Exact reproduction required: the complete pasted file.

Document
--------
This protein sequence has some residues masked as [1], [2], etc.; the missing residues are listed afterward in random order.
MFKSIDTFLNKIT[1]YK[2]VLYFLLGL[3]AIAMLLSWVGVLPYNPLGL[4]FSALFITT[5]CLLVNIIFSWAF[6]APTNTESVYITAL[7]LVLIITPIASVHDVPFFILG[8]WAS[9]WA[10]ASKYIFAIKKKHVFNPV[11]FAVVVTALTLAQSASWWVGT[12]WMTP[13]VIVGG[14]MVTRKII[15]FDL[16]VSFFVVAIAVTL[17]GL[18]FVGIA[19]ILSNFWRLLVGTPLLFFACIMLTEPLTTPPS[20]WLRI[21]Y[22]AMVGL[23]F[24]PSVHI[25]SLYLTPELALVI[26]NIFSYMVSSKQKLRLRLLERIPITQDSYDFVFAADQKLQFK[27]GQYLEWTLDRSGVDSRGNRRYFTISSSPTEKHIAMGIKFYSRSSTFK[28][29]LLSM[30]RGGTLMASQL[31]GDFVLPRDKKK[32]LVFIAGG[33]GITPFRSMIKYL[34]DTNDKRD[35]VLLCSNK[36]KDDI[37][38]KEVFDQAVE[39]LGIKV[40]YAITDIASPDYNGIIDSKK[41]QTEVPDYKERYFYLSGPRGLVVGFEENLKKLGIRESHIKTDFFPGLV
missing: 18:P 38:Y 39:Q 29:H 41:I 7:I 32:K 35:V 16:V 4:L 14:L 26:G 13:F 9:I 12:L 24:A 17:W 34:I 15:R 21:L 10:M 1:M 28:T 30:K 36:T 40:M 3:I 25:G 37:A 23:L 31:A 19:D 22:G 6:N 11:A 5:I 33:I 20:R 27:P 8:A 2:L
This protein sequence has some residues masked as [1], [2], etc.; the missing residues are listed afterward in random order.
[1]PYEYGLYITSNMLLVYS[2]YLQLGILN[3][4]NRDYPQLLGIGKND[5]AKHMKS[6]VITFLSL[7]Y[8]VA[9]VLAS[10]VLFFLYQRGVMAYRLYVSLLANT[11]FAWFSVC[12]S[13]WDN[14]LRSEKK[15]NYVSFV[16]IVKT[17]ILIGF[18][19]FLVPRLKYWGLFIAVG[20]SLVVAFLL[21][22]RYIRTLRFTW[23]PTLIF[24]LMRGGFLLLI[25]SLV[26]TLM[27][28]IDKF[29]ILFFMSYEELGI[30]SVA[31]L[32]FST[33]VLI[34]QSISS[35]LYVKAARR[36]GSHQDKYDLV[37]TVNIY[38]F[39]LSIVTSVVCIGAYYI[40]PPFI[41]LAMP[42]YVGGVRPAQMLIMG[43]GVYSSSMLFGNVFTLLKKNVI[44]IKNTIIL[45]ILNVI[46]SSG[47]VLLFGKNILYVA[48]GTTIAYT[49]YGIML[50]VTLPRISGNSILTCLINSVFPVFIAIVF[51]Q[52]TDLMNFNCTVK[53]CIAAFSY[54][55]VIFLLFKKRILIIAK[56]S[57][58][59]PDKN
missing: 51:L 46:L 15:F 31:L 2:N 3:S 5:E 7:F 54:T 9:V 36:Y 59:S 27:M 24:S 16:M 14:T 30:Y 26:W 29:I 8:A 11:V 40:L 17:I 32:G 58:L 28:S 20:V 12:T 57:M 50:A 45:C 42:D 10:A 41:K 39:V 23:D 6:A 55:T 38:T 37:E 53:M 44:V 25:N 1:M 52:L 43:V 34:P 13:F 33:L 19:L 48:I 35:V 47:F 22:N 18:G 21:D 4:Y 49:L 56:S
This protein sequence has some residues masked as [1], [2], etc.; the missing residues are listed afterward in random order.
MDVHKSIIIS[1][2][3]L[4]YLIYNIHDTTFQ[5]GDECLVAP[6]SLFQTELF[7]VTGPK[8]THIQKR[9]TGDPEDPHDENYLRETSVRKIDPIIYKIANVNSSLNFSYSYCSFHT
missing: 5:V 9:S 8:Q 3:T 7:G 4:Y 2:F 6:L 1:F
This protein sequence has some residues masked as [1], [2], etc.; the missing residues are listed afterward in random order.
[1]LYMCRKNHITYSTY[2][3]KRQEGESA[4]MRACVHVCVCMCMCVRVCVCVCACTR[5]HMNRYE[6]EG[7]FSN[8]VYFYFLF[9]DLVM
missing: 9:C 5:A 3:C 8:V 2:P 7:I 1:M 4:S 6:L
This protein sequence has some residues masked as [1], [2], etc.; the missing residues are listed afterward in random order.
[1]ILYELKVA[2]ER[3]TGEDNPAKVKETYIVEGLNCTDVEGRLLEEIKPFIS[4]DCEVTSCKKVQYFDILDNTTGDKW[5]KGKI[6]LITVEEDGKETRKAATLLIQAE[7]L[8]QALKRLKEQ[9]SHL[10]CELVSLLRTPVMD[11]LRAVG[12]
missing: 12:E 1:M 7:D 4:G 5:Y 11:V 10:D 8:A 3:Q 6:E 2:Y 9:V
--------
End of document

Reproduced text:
This protein sequence has some residues masked as [1], [2], etc.; the missing residues are listed afterward in random order.
MFKSIDTFLNKIT[1]YK[2]VLYFLLGL[3]AIAMLLSWVGVLPYNPLGL[4]FSALFITT[5]CLLVNIIFSWAF[6]APTNTESVYITAL[7]LVLIITPIASVHDVPFFILG[8]WAS[9]WA[10]ASKYIFAIKKKHVFNPV[11]FAVVVTALTLAQSASWWVGT[12]WMTP[13]VIVGG[14]MVTRKII[15]FDL[16]VSFFVVAIAVTL[17]GL[18]FVGIA[19]ILSNFWRLLVGTPLLFFACIMLTEPLTTPPS[20]WLRI[21]Y[22]AMVGL[23]F[24]PSVHI[25]SLYLTPELALVI[26]NIFSYMVSSKQKLRLRLLERIPITQDSYDFVFAADQKLQFK[27]GQYLEWTLDRSGVDSRGNRRYFTISSSPTEKHIAMGIKFYSRSSTFK[28][29]LLSM[30]RGGTLMASQL[31]GDFVLPRDKKK[32]LVFIAGG[33]GITPFRSMIKYL[34]DTNDKRD[35]VLLCSNK[36]KDDI[37][38]KEVFDQAVE[39]LGIKV[40]YAITDIASPDYNGIIDSKK[41]QTEVPDYKERYFYLSGPRGLVVGFEENLKKLGIRESHIKTDFFPGLV
missing: 18:P 38:Y 39:Q 29:H 41:I 7:I 32:K 35:V 16:V 4:L 14:L 26:G 13:F 9:I 12:L 24:A 17:W 34:I 15:R 21:L 10:M 1:M 28:T 30:K 36:T 40:M 3:I 25:G 37:A 23:L 31:A 19:D 22:G 6:N 11:A 5:I 33:I 20:R 27:P 8:A 2:L
This protein sequence has some residues masked as [1], [2], etc.; the missing residues are listed afterward in random order.
[1]PYEYGLYITSNMLLVYS[2]YLQLGILN[3][4]NRDYPQLLGIGKND[5]AKHMKS[6]VITFLSL[7]Y[8]VA[9]VLAS[10]VLFFLYQRGVMAYRLYVSLLANT[11]FAWFSVC[12]S[13]WDN[14]LRSEKK[15]NYVSFV[16]IVKT[17]ILIGF[18][19]FLVPRLKYWGLFIAVG[20]SLVVAFLL[21][22]RYIRTLRFTW[23]PTLIF[24]LMRGGFLLLI[25]SLV[26]TLM[27][28]IDKF[29]ILFFMSYEELGI[30]SVA[31]L[32]FST[33]VLI[34]QSISS[35]LYVKAARR[36]GSHQDKYDLV[37]TVNIY[38]F[39]LSIVTSVVCIGAYYI[40]PPFI[41]LAMP[42]YVGGVRPAQMLIMG[43]GVYSSSMLFGNVFTLLKKNVI[44]IKNTIIL[45]ILNVI[46]SSG[47]VLLFGKNILYVA[48]GTTIAYT[49]YGIML[50]VTLPRISGNSILTCLINSVFPVFIAIVF[51]Q[52]TDLMNFNCTVK[53]CIAAFSY[54][55]VIFLLFKKRILIIAK[56]S[57][58][59]PDKN
missing: 51:L 46:L 15:F 31:L 2:N 3:S 5:E 7:F 54:T 9:V 36:Y 59:S 27:M 24:S 16:M 14:T 30:Y 26:W 29:I 8:A 11:V 40:L 17:I 32:G 58:L 28:S 20:V 12:T 57:M 50:A 45:C 42:D 10:A 41:K 39:V 23:D 6:A 55:T 38:T 37:E 53:M 44:V 25:N 1:M 52:L 43:V 34:P 13:F 33:L 19:L 48:I 35:V 47:F 22:N 18:G 21:D 4:Y 49:L 56:S
This protein sequence has some residues masked as [1], [2], etc.; the missing residues are listed afterward in random order.
MDVHKSIIIS[1][2][3]L[4]YLIYNIHDTTFQ[5]GDECLVAP[6]SLFQTELF[7]VTGPK[8]THIQKR[9]TGDPEDPHDENYLRETSVRKIDPIIYKIANVNSSLNFSYSYCSFHT
missing: 5:V 9:S 8:Q 3:T 7:G 4:Y 2:F 6:L 1:F
This protein sequence has some residues masked as [1], [2], etc.; the missing residues are listed afterward in random order.
[1]LYMCRKNHITYSTY[2][3]KRQEGESA[4]MRACVHVCVCMCMCVRVCVCVCACTR[5]HMNRYE[6]EG[7]FSN[8]VYFYFLF[9]DLVM
missing: 9:C 5:A 3:C 8:V 2:P 7:I 1:M 4:S 6:L
This protein sequence has some residues masked as [1], [2], etc.; the missing residues are listed afterward in random order.
[1]ILYELKVA[2]ER[3]TGEDNPAKVKETYIVEGLNCTDVEGRLLEEIKPFIS[4]DCEVTSCKKVQYFDILDNTTGDKW[5]KGKI[6]LITVEEDGKETRKAATLLIQAE[7]L[8]QALKRLKEQ[9]SHL[10]CELVSLLRTPVMD[11]LRAVG[12]
missing: 12:E 1:M 7:D 4:G 5:Y 11:V 10:D 8:A 3:Q 6:E 2:Y 9:V